|Ms. Mary May Showing Everyone How It's Done|
|Partially Finished Ball And Claw|
Several months ago, a trip to my local woodworking tool retailer resulted in me spending some money on a set of wood carving tools. Don't worry, I paid with a credit card so that my purchase could be tracked by that bored agent. I have been wanting to try to carve a ball and claw foot since I sat in a class given by Ms. Mary May at the Woodworking In America conference in 2012 (photos above). If you have a chance to take a class with her, or are up to ordering one of her DVDs I would recommend you do so. She is an excellent teacher and has an amazing amount of skill. During the class, she made it a point to mention that she didn't start with many carving tools and that, like many other tools, experimenting with the tools opens many avenues to skill and creative solutions. So, I thought, I'll start small (I always tell myself that but it never ends well). The set of carving tools I purchased are made by Pfeil and came as a set of six different tools. Pfeil offers several variations of the set, each with a different six tools. I purchased the one that looked like it had the most variety, partly because I had no idea what I was really looking for. This turned out to be a good decision...at least I think it turned out to be a good decision.
Not being one of those people with "patience" when it comes to testing out a new tool, I got the set home, grabbed a scrap piece of wood, and started hacking. I have been working with this set of tools on occasion (not regularly) for the last several months and I must say I am very happy with my purchase. I feel like there is a lot I can do with these, they hold their edge very well, and they are comfortable in my hand. I like the octagonal handles as they don't tend to roll off the table and they are easy to grip. They have taken a beating from my poplar mallet and yet they are easy to guide with my hand through some rather tricky grained wood. I haven't tried the ball and claw foot yet, but I have managed to get my hands on a large piece of balsa wood which I plan to carve into a practice piece. Ms. May recommended a soft wood like balsa to practice in so I thought I'd give it a try after I have been relatively successful at hacking away some bubinga (a scrap from a saw tote I made a while ago).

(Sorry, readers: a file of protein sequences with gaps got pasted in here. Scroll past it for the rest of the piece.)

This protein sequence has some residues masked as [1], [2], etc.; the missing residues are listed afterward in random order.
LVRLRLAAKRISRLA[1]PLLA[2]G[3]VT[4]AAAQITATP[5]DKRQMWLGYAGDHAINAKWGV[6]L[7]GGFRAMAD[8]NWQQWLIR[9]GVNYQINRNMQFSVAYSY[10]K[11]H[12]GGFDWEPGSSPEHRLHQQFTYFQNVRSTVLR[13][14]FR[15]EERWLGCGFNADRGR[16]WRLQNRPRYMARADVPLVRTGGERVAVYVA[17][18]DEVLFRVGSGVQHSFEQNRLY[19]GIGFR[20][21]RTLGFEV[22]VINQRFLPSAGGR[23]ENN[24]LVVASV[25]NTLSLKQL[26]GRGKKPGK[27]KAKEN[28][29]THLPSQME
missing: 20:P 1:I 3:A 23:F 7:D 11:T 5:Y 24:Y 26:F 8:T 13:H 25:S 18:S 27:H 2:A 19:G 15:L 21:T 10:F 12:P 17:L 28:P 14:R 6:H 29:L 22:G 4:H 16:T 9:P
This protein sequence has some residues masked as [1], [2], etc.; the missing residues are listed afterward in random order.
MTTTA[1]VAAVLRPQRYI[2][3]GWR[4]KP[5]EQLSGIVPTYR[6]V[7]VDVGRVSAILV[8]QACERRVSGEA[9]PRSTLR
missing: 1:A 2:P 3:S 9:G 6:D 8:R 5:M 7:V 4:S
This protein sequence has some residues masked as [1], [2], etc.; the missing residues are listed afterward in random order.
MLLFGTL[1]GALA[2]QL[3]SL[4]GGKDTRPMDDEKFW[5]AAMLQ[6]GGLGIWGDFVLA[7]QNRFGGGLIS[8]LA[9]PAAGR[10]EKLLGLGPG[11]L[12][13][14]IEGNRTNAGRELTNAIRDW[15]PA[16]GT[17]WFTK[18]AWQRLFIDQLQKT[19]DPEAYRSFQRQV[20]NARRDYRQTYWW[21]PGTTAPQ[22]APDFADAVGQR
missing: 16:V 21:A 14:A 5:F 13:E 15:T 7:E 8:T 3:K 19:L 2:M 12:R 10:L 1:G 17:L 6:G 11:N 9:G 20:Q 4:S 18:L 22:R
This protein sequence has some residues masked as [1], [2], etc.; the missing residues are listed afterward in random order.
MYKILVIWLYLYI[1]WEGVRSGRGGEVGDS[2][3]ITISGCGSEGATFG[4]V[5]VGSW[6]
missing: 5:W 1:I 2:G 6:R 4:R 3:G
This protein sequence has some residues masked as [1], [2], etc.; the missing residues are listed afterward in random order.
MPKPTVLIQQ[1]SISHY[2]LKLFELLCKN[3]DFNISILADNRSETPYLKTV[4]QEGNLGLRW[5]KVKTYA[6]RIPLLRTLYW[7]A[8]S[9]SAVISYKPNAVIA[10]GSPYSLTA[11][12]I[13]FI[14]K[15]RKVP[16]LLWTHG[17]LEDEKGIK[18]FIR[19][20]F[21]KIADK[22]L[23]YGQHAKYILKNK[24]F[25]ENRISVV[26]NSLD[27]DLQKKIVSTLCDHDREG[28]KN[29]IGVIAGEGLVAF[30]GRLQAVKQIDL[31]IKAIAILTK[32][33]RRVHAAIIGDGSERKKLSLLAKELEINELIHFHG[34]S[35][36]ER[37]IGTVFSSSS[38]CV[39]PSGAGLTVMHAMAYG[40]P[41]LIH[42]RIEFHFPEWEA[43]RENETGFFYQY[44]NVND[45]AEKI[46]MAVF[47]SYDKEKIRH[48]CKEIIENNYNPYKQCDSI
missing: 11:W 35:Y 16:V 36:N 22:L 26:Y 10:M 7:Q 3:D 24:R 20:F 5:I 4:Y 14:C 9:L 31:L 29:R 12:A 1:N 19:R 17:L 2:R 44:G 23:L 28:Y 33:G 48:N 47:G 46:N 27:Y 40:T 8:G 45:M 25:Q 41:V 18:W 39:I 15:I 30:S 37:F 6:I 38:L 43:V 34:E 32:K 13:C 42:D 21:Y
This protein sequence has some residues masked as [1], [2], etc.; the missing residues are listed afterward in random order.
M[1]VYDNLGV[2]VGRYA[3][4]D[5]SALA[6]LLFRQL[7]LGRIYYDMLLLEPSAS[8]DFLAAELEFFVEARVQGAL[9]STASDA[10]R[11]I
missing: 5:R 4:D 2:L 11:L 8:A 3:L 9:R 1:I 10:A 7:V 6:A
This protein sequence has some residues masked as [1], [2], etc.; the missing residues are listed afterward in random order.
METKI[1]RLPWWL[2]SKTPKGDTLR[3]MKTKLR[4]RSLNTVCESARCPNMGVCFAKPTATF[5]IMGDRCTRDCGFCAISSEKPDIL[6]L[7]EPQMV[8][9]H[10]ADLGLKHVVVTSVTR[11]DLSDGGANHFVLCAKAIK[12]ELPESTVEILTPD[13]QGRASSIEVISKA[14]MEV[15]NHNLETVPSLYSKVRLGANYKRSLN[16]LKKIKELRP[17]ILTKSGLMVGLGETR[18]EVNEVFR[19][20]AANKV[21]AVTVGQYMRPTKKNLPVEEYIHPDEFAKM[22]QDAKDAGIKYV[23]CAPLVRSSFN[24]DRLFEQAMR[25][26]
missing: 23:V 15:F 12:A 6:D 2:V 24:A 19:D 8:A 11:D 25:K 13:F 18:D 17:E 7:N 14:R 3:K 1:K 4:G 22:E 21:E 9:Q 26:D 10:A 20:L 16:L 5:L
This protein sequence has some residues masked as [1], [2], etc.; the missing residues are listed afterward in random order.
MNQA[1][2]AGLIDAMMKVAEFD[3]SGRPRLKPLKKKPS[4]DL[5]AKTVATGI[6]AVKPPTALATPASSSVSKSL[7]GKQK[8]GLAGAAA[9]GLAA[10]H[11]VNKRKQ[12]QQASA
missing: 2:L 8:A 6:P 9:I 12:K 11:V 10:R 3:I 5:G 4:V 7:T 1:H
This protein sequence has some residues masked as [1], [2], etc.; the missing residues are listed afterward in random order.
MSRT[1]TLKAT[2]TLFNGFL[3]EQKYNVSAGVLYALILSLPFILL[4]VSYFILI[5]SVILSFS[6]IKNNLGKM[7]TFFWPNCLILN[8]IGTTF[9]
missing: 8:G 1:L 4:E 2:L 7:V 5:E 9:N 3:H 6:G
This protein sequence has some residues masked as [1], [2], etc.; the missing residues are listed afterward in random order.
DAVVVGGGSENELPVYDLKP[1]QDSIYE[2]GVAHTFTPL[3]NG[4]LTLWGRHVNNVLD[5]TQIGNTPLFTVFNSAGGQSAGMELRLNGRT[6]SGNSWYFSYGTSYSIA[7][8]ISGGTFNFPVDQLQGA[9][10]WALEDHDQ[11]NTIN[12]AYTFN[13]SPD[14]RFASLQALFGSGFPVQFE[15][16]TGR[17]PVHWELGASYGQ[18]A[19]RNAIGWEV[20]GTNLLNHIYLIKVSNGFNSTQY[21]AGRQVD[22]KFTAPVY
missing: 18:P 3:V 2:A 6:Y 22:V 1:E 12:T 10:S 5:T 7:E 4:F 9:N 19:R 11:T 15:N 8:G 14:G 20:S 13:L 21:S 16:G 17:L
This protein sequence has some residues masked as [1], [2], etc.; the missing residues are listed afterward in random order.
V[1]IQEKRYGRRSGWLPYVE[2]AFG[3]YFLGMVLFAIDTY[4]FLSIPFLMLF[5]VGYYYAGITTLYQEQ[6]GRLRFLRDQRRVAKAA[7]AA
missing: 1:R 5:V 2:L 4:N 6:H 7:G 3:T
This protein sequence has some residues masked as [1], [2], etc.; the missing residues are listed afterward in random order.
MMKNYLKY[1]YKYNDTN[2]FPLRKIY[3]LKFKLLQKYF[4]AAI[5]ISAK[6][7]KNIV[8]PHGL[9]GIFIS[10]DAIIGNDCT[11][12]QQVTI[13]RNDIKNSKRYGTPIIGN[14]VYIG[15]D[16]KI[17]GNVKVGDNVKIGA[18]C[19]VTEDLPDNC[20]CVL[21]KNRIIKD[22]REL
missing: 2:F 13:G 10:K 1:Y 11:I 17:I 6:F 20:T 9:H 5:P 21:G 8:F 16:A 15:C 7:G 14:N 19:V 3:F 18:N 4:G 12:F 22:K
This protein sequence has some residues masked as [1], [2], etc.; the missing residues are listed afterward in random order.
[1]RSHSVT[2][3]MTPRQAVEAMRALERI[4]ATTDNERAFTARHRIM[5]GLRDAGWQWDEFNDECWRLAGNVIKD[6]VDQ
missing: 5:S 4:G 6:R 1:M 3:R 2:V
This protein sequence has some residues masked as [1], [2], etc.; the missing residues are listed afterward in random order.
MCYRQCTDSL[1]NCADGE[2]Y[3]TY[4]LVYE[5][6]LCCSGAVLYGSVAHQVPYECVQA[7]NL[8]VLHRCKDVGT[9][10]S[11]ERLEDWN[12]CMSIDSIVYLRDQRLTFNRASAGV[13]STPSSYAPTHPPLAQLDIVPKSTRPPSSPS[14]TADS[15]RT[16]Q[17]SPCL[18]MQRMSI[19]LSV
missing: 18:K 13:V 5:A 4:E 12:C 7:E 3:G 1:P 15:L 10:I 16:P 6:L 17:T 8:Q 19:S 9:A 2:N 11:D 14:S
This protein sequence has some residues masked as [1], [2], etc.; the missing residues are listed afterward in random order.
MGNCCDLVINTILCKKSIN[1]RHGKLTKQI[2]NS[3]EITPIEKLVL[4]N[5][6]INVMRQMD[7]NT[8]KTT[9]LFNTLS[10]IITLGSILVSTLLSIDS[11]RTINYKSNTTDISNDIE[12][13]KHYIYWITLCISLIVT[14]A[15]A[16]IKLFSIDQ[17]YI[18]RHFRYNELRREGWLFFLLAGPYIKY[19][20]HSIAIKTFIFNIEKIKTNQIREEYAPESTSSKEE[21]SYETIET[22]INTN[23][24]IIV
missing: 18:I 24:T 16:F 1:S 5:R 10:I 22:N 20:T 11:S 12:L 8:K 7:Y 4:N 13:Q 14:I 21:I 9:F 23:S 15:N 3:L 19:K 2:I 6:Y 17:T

|The Skull Is Screaming "STOP RUINING THIS WOOD |
So, until the Federal Government comes and drags me off for poorly writing articles on the best ways to destroy a nice piece of lumber, I will keep trying to learn to carve (along with the endless list of other skills that interest me and frustrate my wife). More to come...
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